ii) The silence that follows Quelch’s remarks shows that the entire batch did not

a) wish to see Turnbull humiliated.

b) want Quelch embarrassed.

c) know how to react

d) care for the conversation.

Ans. c) know how to react

 

iii) The fact that Quelch delivered the lecture when asked to do so shows that he

a) wanted to teach Turnbull a valuable lesson.

b) failed to take the hint that Turnbull felt insulted.

c) knew when to flaunt his knowledge for his own benefit.

d) established himself as a man superior to Turnbull

Ans. c) knew when to flaunt his knowledge for his own benefit.

 

Q4. Answer the following questions briefly.

  1. What is a ‘nickname’? Can you suggest another one for Private Quelch?

Ans. A nickname is a name that may be given to somebody in addition to his actual name. This nickname may represent the person’s unique traits or his intellect. ‘Mr. Know it all’ could be another one for Private Quelch as he had knowledge of all the things by heart.

 

  1. Private Quelch looked like a ‘Professor’ when the author first met him at the training depot. Why?

Ans. Private Quelch was a thin, tall, stooping man with a frown on his face. He wore peculiar spectacles and so, his appearance earned him the nickname of ‘professor’.

 

  1. What does the dark, sun-dried appearance of the Sergeant suggest about him?

Ans. The Sergeant was dark and looked wrinkled like a dry raisin. He was knowledgeable as he took a class in usage of the rifle. He wore the ribbons which showed his service in the North West Frontier Province. This shows that he had spent all his life serving the army. He could not be impressed or angered easily.

 

  1. How was Private Quelch’s knowledge exposed even further as the Sergeant’s classes went on?

Ans. Private Quelch not only corrected the Sergeant as to the speed of the gunshot but also answered all the questions directed to him. He knew everything – technical definitions, parts of a rifle, its use and care.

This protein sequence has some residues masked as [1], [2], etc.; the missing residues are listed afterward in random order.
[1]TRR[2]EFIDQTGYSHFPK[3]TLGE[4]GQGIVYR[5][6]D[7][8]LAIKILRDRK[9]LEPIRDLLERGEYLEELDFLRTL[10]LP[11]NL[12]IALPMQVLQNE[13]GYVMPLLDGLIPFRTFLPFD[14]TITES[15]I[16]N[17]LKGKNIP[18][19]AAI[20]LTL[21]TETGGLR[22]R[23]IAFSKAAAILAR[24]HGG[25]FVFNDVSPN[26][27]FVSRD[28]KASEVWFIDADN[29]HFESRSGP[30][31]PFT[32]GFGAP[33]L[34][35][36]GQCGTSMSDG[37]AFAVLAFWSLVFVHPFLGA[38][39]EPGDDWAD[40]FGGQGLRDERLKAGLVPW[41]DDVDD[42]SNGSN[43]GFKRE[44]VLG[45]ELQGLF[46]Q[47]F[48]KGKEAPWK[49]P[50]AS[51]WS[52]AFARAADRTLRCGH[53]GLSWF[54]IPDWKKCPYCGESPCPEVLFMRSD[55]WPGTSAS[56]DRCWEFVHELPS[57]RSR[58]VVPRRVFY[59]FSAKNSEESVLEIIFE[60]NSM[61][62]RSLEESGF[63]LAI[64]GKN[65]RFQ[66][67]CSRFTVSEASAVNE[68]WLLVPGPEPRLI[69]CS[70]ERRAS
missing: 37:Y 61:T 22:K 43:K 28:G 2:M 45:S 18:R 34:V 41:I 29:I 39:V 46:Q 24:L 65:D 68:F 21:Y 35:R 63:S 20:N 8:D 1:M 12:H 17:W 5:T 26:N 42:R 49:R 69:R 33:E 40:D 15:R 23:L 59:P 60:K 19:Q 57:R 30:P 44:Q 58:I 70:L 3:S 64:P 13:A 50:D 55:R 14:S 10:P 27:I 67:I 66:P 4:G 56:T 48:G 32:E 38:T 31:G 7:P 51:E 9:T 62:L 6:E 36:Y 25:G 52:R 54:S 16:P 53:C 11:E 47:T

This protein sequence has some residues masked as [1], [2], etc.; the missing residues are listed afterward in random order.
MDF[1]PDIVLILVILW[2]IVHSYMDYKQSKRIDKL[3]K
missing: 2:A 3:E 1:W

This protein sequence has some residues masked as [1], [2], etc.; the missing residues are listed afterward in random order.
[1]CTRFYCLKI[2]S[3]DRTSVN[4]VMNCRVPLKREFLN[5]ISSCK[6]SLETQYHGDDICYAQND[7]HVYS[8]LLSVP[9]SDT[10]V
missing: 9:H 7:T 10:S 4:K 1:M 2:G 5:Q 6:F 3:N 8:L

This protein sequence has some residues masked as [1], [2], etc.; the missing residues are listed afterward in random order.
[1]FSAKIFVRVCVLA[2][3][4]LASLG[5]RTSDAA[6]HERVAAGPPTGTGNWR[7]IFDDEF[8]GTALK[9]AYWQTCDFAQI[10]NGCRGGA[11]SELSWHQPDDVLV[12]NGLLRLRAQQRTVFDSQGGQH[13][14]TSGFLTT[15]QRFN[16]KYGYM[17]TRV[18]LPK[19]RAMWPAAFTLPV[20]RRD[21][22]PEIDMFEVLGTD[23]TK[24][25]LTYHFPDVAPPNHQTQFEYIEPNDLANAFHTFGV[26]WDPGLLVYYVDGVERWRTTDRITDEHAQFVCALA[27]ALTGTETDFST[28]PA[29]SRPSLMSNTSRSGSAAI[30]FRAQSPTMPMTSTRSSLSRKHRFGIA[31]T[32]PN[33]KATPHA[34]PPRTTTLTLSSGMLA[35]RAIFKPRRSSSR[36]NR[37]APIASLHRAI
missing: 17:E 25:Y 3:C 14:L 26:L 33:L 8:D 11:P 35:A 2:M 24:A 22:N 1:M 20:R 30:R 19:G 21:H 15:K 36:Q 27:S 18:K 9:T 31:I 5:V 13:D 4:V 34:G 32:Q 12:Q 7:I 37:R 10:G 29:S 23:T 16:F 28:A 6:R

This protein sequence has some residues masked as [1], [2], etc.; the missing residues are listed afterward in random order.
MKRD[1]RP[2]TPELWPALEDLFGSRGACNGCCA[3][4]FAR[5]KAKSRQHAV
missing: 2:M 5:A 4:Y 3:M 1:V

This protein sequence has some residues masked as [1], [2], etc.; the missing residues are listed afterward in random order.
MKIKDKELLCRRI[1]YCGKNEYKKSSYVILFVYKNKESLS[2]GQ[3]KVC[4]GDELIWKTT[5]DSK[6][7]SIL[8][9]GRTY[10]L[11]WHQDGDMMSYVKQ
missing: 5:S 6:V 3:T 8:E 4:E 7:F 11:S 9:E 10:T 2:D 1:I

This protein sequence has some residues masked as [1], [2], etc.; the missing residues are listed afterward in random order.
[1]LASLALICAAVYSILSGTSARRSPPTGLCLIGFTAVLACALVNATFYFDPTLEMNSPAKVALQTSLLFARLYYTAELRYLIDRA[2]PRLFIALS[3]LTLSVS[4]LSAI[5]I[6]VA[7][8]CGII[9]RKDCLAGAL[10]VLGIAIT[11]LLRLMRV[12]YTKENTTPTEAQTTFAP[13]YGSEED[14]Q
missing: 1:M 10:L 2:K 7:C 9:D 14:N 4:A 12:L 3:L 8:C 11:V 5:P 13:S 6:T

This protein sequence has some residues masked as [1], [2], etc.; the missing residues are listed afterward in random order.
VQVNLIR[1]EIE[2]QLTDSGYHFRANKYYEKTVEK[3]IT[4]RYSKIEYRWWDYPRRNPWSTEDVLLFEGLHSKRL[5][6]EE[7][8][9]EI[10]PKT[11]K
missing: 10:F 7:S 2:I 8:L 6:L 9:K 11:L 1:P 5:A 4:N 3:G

1. What did the Professor mean by “intelligent reading”?

Ans.  By “intelligent reading” the professor meant that he read every detail carefully. If he did not understand anything, he made it a point to clear his doubts from his seniors. He did not read but used his intelligence to memorise all that he read.

 

  1. What were the Professor’s ambitions in the army?

Ans. The professor was keen to get commissioned into the army. His first target was to earn a stripe.

 

  1. Did Private Quelch’s day to day practices take him closer towards his goal? How can you make out?

Ans. Quelch was hard working, intelligent and determined. He tried to impress his seniors by marching well in front of them. He interrupted and corrected them during the lectures which irritated them. So, finally he ended up in the kitchen as a permanent cook. Therefore, Private Quelch’s day-to-day practices did not take him closer towards his goal. 

 

  1. How did Private Quelch manage to anger the Corporal?

Ans. The Corporal was lecturing the unit on a grenade. He was telling them about its fragments and parts. Quelch interrupted and corrected him on the number of segments in a grenade. Also, he suggested that he begin the class with the five characteristics of a grenade. This interruption infuriated the Corporal.

 

  1. Do you think Private Quelch learnt a lesson when he was chosen for cookhouse duties? Give reasons for your answer.

Ans. Private Quelch was satisfied with his job. He was content and did not bother about what others thought of him. He must have been disappointed temporarily but his lecture to fellow cooks shows that he was performing his duty with sincerity. He was a thick head and would not change.